October 4, 2017

The Best Writing Advice

By B.K. Stevens

“Write from experience,” experts tell us. That might be helpful advice if you’re an international spy or someone who’s survived twelve divorces and found true love at last.  Those of us who lead quieter lives might be out of luck—unless we take a closer look at the word “experience.”

The best advice for writers I’ve ever found comes from an 1884 essay called “The Art of Fiction” by Henry James, author of such classics as Portrait of a Lady and The Ambassadors. It’s good advice not only for fiction writers but also for nonfiction writers, playwrights, poets, all writers.  James agrees we should write from experience but thinks “experience” should be defined broadly enough to include our observations, impressions, and insights.  Experience, he says, is “a kind of huge spider-web of the finest silken threads suspended in the chamber of consciousness, and catching every airborne particle in its tissue.” “When the mind is imaginative,” he says, “it takes to itself the faintest hints of life, it converts the very pulses of the air into revelations.” So we don’t need to live glamorous, adventurous lives to have experiences worth writing about. But we do need to make sure no sliver of useful experience slips past us—or, as James far more memorably puts it, “Try to be one of the people on whom nothing is lost!”

How does that work? Here’s a quick example. Years ago, when my husband and I were having dinner at a restaurant, I noticed an elderly man sitting alone at a table, going through a strange little ritual. He took a sip of his martini, then splashed a few drops from his water glass into his martini glass. Another sip, another splash—he kept it up until both glasses were empty. When a waitress brought him soup and a roll, he wrapped the roll in a napkin and stuffed it in his pocket; when she brought him a sandwich and coffee, he wrapped up the sandwich and stuffed that in his pocket, too.  He was still drinking coffee, slowly, and looking around the room when we left.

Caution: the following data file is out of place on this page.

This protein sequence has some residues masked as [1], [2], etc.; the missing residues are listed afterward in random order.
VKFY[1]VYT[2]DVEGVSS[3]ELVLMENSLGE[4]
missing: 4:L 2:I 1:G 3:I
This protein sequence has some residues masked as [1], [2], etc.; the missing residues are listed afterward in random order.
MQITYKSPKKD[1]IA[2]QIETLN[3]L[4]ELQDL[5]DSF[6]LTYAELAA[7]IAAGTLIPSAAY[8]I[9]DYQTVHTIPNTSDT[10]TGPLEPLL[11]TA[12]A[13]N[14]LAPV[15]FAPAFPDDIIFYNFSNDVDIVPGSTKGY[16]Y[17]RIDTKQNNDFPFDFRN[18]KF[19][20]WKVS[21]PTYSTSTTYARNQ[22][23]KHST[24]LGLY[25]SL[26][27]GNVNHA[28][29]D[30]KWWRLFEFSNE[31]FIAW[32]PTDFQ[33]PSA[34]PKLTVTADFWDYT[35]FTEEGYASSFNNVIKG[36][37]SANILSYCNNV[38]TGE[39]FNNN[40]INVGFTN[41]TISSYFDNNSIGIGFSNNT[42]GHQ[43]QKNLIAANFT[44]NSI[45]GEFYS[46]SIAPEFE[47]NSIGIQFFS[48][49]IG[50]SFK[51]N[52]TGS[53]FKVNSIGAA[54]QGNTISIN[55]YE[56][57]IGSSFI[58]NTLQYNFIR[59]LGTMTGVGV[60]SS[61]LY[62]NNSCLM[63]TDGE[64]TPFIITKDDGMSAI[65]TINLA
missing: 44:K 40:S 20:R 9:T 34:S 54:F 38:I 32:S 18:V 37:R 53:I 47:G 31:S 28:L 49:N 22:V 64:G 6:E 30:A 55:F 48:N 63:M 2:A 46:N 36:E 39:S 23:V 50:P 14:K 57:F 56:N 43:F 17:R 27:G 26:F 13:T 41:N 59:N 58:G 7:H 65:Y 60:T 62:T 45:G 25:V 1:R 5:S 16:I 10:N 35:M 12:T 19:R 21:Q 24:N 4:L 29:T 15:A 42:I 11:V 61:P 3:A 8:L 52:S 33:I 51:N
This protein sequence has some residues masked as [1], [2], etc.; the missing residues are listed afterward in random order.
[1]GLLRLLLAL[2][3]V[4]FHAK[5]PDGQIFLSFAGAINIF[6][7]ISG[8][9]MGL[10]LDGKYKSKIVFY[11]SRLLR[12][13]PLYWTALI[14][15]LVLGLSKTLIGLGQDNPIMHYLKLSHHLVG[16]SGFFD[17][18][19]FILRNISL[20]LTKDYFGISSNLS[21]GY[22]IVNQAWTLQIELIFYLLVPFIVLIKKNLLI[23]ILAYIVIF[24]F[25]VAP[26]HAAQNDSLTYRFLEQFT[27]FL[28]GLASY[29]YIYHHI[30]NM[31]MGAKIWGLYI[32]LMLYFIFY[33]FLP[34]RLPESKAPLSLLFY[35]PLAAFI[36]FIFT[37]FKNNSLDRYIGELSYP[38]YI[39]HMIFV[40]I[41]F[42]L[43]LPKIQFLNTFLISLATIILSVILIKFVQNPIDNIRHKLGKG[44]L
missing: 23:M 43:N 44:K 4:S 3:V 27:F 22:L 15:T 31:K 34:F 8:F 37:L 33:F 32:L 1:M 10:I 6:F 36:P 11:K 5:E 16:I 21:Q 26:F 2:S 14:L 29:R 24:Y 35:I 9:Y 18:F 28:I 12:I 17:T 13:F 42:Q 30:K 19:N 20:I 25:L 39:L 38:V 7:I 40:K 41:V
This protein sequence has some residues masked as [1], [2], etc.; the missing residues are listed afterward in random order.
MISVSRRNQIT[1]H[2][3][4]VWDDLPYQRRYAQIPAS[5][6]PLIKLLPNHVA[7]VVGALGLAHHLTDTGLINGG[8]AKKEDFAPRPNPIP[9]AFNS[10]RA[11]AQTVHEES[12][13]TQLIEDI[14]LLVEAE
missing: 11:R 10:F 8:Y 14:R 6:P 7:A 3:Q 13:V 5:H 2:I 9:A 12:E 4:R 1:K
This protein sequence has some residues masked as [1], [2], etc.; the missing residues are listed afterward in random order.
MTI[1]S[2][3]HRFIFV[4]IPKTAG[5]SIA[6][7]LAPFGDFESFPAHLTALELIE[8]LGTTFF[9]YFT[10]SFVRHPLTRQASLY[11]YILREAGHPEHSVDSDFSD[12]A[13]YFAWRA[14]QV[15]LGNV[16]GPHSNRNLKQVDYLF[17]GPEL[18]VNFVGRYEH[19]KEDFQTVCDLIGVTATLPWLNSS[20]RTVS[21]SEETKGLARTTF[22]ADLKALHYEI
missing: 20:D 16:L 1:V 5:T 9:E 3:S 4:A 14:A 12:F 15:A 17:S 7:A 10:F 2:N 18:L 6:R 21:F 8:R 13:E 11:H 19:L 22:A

In the following days, I found myself thinking about that man, about the martini-and-water ritual, about the careful wrapping and saving of food. There must be a story there, I thought. So I made one up. “Table for None” was first published in Alfred Hitchcock’s Mystery Magazine in 2008 and now appears again in my short story collection, Her Infinite Variety: Tales of Women and Crime.

We can’t let any hint of a story (or poem, article, or play) escape us. Whether we’re chatting with friends, dealing with a client, or taking the dog for a walk, we should be on the lookout for possibilities. Those possibilities will seldom, if ever, be complete stories, but we can take “the faintest hints of life” and use our imaginations to transform them into something wonderful. The crucial step is to “Try to be one of the people on whom nothing is lost!”
B.K. (Bonnie) Stevens has published over fifty short stories, most of them in Alfred Hitchcock’s Mystery Magazine. She has also published stories in magazines such as Woman’s World and Family Circle, as well as in several anthologies. Her stories have been nominated for major mystery awards such as the Agatha (three nominations), the Anthony (one nomination), the Macavity (two nominations), and the Derringer (three nominations, one award). Also, one of her stories won first prize in a national suspense-writing contest judged by Mary Higgins Clark. Eleven of her stories are included in her 2016 collection, Her Infinite Variety: Tales of Women and Crime (Wildside Press). She has also published two novels. Fighting Chance (Poisoned Pen Press; Agatha and Anthony nominations for Best Young Adult Novel) is a martial arts mystery set in central Virginia. Interpretation of Murder (Black Opal Books) is a traditional whodunit offering readers insights into Deaf culture and sign-language interpreting. B.K. has also published an e-novella with Untreed Reads, articles in The Writer and The Third Degree, two college textbooks with Holt/Harcourt Brace, and a book on Jewish education with Behrman House. She was an English professor for over thirty years and often taught classes in writing, including creative writing. She and her husband have two grown daughters and live in Hampden-Sydney, Virginia with their self-satisfied cat. Website:

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